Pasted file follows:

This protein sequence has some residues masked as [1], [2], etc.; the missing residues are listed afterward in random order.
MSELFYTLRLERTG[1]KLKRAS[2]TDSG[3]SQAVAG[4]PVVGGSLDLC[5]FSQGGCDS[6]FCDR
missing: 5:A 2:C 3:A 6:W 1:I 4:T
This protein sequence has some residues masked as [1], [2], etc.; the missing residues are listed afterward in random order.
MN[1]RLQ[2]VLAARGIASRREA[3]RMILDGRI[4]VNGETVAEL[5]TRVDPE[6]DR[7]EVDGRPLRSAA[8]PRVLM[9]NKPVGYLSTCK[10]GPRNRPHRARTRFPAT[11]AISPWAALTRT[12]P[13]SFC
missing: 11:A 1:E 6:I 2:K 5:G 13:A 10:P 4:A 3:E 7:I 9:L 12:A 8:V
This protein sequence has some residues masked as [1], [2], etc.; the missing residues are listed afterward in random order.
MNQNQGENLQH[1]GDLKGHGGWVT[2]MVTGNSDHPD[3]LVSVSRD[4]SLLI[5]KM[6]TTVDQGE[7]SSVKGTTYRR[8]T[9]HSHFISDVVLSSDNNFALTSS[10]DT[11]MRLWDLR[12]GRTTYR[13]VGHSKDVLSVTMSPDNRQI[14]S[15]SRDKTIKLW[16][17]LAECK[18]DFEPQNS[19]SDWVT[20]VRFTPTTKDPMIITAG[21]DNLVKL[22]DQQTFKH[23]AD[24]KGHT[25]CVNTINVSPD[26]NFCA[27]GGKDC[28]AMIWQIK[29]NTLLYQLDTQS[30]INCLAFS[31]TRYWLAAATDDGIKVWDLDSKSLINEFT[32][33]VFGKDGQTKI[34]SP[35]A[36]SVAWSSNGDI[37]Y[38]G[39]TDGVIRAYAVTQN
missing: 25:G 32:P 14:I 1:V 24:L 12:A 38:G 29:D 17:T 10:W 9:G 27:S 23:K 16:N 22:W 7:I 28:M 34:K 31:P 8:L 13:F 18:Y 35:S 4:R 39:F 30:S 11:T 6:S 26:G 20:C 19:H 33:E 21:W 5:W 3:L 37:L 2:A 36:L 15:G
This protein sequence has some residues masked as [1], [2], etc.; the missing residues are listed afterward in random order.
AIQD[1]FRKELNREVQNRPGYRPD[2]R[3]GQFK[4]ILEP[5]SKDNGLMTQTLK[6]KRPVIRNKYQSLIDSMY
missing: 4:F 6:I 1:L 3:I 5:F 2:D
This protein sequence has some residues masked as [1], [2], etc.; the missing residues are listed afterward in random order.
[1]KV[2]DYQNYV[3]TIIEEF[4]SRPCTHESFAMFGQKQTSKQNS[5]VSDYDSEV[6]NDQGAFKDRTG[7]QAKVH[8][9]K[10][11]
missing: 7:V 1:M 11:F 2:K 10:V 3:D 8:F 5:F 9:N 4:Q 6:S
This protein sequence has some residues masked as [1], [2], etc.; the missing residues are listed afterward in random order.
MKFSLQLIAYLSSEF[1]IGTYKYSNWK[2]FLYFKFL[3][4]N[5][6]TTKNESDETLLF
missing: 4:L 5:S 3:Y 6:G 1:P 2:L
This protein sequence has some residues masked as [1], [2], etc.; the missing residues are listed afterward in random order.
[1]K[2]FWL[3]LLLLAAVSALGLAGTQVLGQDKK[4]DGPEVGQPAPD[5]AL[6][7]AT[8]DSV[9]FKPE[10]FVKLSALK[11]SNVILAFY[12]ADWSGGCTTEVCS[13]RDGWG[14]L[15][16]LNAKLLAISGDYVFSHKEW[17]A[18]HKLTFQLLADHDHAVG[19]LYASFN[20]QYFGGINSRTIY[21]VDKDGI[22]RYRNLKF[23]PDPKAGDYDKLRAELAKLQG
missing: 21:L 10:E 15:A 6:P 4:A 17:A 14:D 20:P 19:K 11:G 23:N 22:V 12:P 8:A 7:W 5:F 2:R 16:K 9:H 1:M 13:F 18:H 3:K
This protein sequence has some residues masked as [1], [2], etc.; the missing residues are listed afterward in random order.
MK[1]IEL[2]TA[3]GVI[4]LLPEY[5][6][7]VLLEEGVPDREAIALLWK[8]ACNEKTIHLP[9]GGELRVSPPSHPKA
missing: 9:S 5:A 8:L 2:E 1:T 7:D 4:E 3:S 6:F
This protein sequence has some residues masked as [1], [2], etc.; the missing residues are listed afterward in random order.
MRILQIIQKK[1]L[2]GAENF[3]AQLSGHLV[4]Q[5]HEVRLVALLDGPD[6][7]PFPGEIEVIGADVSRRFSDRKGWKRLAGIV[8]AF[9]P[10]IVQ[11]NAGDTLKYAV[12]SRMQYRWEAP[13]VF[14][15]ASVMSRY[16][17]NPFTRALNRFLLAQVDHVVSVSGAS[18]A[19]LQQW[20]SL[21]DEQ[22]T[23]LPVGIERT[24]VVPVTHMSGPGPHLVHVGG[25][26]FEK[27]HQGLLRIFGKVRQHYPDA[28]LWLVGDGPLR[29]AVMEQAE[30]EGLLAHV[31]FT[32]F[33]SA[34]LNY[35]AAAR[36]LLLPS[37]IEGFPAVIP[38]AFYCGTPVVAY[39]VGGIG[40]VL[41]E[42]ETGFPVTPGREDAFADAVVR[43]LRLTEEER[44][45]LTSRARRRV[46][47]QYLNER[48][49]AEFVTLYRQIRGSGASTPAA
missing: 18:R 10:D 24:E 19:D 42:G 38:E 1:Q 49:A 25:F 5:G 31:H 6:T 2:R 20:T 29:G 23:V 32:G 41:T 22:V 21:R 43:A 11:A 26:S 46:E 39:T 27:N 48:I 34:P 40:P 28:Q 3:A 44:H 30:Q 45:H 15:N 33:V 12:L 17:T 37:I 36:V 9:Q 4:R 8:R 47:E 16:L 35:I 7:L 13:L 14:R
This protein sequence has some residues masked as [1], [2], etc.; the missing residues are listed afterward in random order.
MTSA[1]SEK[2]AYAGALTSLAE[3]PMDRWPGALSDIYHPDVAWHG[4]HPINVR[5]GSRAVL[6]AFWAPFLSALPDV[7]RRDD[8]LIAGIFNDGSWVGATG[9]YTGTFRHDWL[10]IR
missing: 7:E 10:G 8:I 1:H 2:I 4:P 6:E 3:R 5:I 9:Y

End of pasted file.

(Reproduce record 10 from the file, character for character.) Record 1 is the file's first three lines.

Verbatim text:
This protein sequence has some residues masked as [1], [2], etc.; the missing residues are listed afterward in random order.
MTSA[1]SEK[2]AYAGALTSLAE[3]PMDRWPGALSDIYHPDVAWHG[4]HPINVR[5]GSRAVL[6]AFWAPFLSALPDV[7]RRDD[8]LIAGIFNDGSWVGATG[9]YTGTFRHDWL[10]IR
missing: 7:E 10:G 8:I 1:H 2:I 4:P 6:E 3:R 5:I 9:Y